Review – Untrustworthy
Untrustworthy is my first-ever published novel. Much like Reversal, it begins with a dream. And that makes perfect sense, as a dream inspired it.
As Tathrelle begins the part of her life related by the story, the reader sees flashbacks of what seems like a dream and then seems like an earlier existence. However, the older life gets cut short in favor of the new. Tathrelle’s life, instead, centers around her wife Ixalla, and the children they are about to have.
The Cabossians, a species made up by me, can have children in any combination, so long as both parties are fertile. Hence both mpreg and all varieties of marriage (same- and mixed-sex) figure in the plot.
Furthermore, Tathrelle’s new job drives a lot of the action, as she has won an election and represents the people in what obviously starts off as a military dictatorship. Also, in the background, a disembodied voice tells the people what to do. The first statements come out more as helpful hints and requests, such as to thank the public transportation driver or set the thermostat to a particular setting.
But that’s all about to change.
The inspirational song for this book is Bastille’s Pompeii. Years later, and I am still incapable of hearing the song without thinking of the book, and vice versa.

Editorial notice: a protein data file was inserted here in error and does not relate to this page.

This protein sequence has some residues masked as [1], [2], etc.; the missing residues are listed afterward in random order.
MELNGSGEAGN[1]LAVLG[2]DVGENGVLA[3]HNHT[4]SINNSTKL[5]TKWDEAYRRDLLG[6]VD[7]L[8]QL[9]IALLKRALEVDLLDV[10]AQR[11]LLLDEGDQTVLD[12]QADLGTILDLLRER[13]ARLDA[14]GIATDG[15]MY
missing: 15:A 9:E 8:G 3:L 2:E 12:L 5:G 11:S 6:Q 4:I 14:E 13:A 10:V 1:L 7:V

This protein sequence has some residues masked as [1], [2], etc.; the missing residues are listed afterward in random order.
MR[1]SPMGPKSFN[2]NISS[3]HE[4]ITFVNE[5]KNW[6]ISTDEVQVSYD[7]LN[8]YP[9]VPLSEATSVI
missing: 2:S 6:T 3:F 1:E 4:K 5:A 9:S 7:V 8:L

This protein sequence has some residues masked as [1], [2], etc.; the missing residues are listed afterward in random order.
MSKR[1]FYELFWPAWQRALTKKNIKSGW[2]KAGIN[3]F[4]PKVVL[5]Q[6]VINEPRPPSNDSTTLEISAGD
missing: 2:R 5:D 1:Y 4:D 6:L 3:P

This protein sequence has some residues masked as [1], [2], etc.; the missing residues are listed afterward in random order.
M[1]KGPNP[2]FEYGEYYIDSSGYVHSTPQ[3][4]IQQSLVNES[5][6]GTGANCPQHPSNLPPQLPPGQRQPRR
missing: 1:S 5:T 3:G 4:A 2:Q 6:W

Unlike any other works in this blog (as of now), this story is for sale and is not truly ‘posted’ anywhere. Even on the NaNoWriMo site, all you can find is a short snippet.
The story is Rated T.
Without giving away more of the plot, I think the story is okay but the truth is, I have written better since then. However, it is a great first effort for publication. Furthermore, I feel it works in some ways to get me into the publishing game, but then what? I feel the book was promoted pretty well but not very well. I know it has more reviews than a lot of other indie works, but not as many as others. Sales come few and far between.
In the meantime, I write about different things. Can Untrustworthy serve as an entree for diverse works such as the space opera of The Enigman Cave, the science fiction detective stories in The Obolonk Murders and its two sequels, the Victorian urban fantasy of The Real Hub of the Universe and its two sequels, or the odd science fiction dystopia of Mettle?
Stay tuned, and thank you, as always, for your kind and unwavering support.
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